during the most recent raw food dinner on Whidbey, I was intrigued by a guest describing his own long-term raw foodism, which he eventually gave up in favor of a diet modeled after the research of Weston Price. Briefly, Price researched and documented native or indigenous diets around the world, and compared the dental health and overall health to people of the same ethnicity who were eating a more modernized (processed) diet. He created a striking collection of photographs of dental health and tooth decay in the 1930s and 40s.
Not surprisingly, most indigenous diets include animal products and are cooked. Cooked food has more available calories, an important feature of diets in a place where food might not always be abundant.
This intrigues me as it relates to food cravings.
Generally, when one is eating a healthy diet, food desires are a sign of nutrients needed. For instance, I frequently crave seaweed. I don’t know what that craving means scientifically, but I know that seaweed is a healthful thing to eat, and it no doubt provides some fairly different nutrition to the rest of my diet.
however, I never, ever crave meat. I became a vegetarian seventeen years ago, and not for ‘moral’ reasons; but rather because eating meat became distasteful (literally.) So, I call myself a ‘natural vegetarian’- as opposed to a moral one. Some vegetarians I know do crave meat even after years of not eating it. This seems indicative of a different body type and different nutritional needs.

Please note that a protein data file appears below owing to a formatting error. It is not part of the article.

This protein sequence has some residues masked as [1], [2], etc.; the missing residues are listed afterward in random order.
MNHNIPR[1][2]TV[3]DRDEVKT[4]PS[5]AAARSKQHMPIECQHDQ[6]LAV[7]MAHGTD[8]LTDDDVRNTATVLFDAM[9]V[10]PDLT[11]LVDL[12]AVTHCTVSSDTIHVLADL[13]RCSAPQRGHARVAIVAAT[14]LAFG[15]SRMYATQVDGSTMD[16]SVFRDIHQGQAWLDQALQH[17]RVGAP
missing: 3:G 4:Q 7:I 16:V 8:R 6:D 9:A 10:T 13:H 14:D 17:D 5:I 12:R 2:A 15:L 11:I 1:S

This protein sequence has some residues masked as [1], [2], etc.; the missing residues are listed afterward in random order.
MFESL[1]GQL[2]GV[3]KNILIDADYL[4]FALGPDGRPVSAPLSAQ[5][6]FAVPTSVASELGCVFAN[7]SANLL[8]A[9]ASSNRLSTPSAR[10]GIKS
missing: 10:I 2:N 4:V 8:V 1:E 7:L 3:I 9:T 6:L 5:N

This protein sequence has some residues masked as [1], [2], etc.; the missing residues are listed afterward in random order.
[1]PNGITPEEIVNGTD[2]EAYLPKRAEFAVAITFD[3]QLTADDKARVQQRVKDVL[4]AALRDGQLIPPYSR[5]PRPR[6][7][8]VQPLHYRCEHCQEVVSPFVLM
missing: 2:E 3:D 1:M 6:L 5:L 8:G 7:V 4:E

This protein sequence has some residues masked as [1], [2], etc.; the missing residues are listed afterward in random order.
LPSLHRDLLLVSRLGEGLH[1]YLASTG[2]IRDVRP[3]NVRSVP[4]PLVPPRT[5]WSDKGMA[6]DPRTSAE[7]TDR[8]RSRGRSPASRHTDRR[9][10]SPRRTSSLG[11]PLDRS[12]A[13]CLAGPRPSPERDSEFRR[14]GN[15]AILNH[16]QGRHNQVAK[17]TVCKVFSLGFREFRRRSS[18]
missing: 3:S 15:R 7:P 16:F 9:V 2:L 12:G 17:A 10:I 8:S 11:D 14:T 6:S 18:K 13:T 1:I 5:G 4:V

I’ve met people who have disliked the taste of all animal products- including dairy and eggs- from their babyhood. That’s what I’d call a natural vegan.
A quote got me thinking this morning:
In terms of greenhouse gas emissions, the main problem isn’t that animals are being killed and eaten. The major culprit here is the factory farming system and the Americans who fund it.
I’m inclined to believe, that as humanity evolves on a planet with a changing climate, some self-preservation factors (instincts?) might develop, leading more and more people to be natural vegetarians.
Logically speaking, I don’t think raw foodism is the most eco-sensitive diet, in the manner which most people eat. So many raw foodists in northern climates (myself included) like to eat coconuts, south american or tibetan superfoods, and tropical fruits. Being from Maine, a local raw diet for me might include root vegetables, fermented sauerkrauts, apples, berries, pine tree products, and seaweed. In reality though, I shop at Whole Foods, and the seaweed comes from California, the apples from Washington, the berries from god-knows-where, and pine tree products don’t exist. I also really like lemons, coconut oil and shreds, raisins, and chia seeds.
Raw food diets can be locally focused, they just typically aren’t.
Ironically, one of the macrobiotic tenets is local food sources, however, people who eat macro usually eat local to some region of Japan (regardless of their personal location.) I see food products all the time that are labeled macrobiotic and really are prepared foods packaged in plastic including ingredients sourced from all over the world.
That said, probably the most brilliant approach to food is embodied through the story a friend told me about a wise young man he met: the wise man said “if I bless the food before eating it, even burger king can be nourishing.”
when one considers it, any other perspective is rather materialistic. :)